For me, it’s less about looking back and more about a terrible obsessive tic I have where I’m constantly looking for patterns.

      The pattern.

      I’m good at identifying little patterns within the big pattern, but I can’t seem to get far enough away to see the whole picture.

      And so many of these guys were so good at it. So, so close. Cobbling the pieces together.

      And postmodernism usually holds that there is no pattern, you know. No metanarrative. But the writerly part of me, at least, think’s that’s the coward’s way out. That it’s just giving up. That someone out there could do it. Or has done it. That I want it to be me.

      Or, at least, I want to be able to understand that person if I ever find him.

      • Lisa Rae Cunningham says:

        I must admit: it’s impossible not to notice the patterns. I find this happens most obviously for me when I hear music. I’ll hear something and immediately realize the influence. I like the idea of stepping back and finding the bigger picture, or even trying to believe in one, because to some degree, it gives value to the present and to the future, and then there is finally potential for what you argue is impossible: an original idea. Thinking is crazy. It’s like you’ve got to cover all your bases, secretly believing that in another dimension the score is squared.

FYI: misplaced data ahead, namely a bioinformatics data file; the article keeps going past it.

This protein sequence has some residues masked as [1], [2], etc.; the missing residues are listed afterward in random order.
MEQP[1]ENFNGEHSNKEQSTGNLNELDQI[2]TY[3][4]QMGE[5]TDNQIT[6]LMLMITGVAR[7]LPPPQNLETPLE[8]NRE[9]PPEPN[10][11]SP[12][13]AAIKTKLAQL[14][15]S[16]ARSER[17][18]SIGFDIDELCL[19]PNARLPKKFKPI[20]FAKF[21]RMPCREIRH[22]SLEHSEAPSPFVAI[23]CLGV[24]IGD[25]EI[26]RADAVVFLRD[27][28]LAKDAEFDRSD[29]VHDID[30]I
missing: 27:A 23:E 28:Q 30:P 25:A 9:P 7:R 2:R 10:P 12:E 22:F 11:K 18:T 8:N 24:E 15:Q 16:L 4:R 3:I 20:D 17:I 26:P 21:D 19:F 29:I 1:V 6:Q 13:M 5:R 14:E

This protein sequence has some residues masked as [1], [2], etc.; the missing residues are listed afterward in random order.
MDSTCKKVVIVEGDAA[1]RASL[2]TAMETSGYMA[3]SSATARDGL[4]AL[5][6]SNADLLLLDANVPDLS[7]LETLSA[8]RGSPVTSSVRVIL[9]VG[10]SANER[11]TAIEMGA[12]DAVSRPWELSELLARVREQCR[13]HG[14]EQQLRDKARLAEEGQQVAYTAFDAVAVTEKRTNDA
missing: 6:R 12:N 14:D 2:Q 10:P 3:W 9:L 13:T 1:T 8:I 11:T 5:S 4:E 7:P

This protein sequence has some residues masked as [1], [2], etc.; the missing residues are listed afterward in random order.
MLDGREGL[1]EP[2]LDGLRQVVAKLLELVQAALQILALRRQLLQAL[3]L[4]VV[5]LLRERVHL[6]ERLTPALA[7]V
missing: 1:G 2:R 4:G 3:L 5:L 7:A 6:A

4. Nathaniel Missildine says:

    I think I might wake up in a cold sweat on the vision of your Eliot dream. Man alive, licking his pen and watching you watch him! Sitting next to someone with a headpiece filled with straw, I imagine.

    Enjoyed reading these questions getting asked, I wish more artists were tackling the larger connections.

    A friend with a psych degree once told me “You writers are always into Jung,” explaining that the lack of scientific method has caused him to fall out of favor. Though it seems to me the shrinks could use some imagination.

    Also, I’m not just saying this because the author’s face is several comments above mine, but whatever its roots are, West of Here is worth getting through.

    • Becky Palapala says:

      Bah. Psych majors are always such buzzkills. Their questions are always looking for answers. They can’t appreciate a question for its own sake.

  5. jonathan evison says:

    . . . ha! thanks, nathaniel . . . for the record, i would say the roots of west of here sprouted not from a modernist seed, but a transcendentalist–namely, emerson . . .